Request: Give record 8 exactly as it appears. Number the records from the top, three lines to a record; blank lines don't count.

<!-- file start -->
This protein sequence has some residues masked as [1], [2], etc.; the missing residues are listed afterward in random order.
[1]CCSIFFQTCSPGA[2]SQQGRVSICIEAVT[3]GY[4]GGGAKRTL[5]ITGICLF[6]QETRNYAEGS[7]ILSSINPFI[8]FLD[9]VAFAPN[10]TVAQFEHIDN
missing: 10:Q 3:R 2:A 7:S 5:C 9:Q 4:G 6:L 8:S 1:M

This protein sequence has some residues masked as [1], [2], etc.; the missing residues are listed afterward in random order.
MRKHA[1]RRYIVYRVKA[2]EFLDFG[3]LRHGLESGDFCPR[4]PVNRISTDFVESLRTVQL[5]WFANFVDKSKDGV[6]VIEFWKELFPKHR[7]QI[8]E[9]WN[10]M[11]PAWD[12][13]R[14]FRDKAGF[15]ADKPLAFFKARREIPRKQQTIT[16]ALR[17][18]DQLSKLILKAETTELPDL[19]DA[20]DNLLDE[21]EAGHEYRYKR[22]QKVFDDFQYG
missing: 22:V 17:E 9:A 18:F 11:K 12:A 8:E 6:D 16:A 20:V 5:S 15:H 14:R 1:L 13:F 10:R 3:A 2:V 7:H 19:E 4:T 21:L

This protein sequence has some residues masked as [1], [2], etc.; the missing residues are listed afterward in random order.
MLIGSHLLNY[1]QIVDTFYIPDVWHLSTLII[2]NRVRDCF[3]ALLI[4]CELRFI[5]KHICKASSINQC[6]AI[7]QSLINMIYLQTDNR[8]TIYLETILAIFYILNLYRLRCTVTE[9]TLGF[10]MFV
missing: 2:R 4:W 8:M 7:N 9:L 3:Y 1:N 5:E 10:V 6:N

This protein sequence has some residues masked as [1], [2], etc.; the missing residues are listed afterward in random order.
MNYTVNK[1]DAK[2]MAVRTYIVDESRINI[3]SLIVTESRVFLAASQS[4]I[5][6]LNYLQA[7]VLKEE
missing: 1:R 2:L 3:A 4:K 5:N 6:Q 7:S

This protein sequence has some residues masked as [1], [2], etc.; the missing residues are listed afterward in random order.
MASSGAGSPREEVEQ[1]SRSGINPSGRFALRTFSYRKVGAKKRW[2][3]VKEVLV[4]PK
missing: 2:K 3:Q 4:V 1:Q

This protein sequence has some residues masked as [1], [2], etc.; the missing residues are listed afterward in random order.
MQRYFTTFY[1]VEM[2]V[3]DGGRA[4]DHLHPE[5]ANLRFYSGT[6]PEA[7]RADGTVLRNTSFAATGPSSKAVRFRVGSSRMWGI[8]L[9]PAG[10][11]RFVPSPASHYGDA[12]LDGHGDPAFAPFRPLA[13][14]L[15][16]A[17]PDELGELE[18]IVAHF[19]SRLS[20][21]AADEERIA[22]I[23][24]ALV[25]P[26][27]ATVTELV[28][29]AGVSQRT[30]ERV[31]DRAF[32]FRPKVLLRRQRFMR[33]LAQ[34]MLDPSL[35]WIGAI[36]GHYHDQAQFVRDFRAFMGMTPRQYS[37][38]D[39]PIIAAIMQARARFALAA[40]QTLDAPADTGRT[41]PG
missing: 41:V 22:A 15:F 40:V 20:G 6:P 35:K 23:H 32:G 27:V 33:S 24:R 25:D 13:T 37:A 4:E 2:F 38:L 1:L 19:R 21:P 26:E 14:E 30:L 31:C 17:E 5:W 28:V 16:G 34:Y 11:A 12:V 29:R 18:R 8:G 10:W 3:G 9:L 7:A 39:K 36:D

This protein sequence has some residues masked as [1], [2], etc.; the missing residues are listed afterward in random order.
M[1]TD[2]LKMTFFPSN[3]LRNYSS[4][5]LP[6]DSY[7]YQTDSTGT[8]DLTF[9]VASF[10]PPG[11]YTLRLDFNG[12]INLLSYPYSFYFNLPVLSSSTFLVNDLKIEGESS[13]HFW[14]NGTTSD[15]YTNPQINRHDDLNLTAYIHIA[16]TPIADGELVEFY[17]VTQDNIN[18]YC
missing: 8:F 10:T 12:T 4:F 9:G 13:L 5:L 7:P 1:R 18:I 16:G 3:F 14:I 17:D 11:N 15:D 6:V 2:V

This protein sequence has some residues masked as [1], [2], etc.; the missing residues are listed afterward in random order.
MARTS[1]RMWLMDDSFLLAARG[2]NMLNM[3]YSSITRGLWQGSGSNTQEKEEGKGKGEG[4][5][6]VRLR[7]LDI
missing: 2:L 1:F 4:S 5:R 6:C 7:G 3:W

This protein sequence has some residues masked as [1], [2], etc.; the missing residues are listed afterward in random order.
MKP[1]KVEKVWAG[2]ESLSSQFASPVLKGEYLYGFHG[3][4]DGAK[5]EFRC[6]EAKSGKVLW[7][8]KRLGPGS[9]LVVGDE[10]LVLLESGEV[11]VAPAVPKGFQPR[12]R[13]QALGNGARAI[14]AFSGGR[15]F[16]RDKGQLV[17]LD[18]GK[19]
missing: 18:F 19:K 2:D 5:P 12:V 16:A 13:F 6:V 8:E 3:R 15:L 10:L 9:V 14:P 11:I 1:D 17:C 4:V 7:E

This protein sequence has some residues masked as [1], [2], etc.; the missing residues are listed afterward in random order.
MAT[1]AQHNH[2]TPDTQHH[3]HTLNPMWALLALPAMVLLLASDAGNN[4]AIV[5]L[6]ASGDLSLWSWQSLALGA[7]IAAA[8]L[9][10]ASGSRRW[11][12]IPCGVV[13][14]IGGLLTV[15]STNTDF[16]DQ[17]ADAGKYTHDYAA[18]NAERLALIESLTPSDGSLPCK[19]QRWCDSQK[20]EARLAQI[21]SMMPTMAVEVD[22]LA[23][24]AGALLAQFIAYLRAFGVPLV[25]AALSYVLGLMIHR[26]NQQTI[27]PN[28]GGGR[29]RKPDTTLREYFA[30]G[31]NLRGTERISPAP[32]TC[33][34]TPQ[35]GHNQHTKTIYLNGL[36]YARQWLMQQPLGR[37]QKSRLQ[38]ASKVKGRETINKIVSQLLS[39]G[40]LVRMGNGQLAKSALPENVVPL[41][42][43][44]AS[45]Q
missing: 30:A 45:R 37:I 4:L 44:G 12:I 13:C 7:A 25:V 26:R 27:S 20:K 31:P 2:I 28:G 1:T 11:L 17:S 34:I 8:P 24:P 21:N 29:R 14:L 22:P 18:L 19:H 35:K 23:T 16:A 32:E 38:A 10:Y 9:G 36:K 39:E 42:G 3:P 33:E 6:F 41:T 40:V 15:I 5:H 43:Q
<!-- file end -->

This protein sequence has some residues masked as [1], [2], etc.; the missing residues are listed afterward in random order.
MARTS[1]RMWLMDDSFLLAARG[2]NMLNM[3]YSSITRGLWQGSGSNTQEKEEGKGKGEG[4][5][6]VRLR[7]LDI
missing: 2:L 1:F 4:S 5:R 6:C 7:G 3:W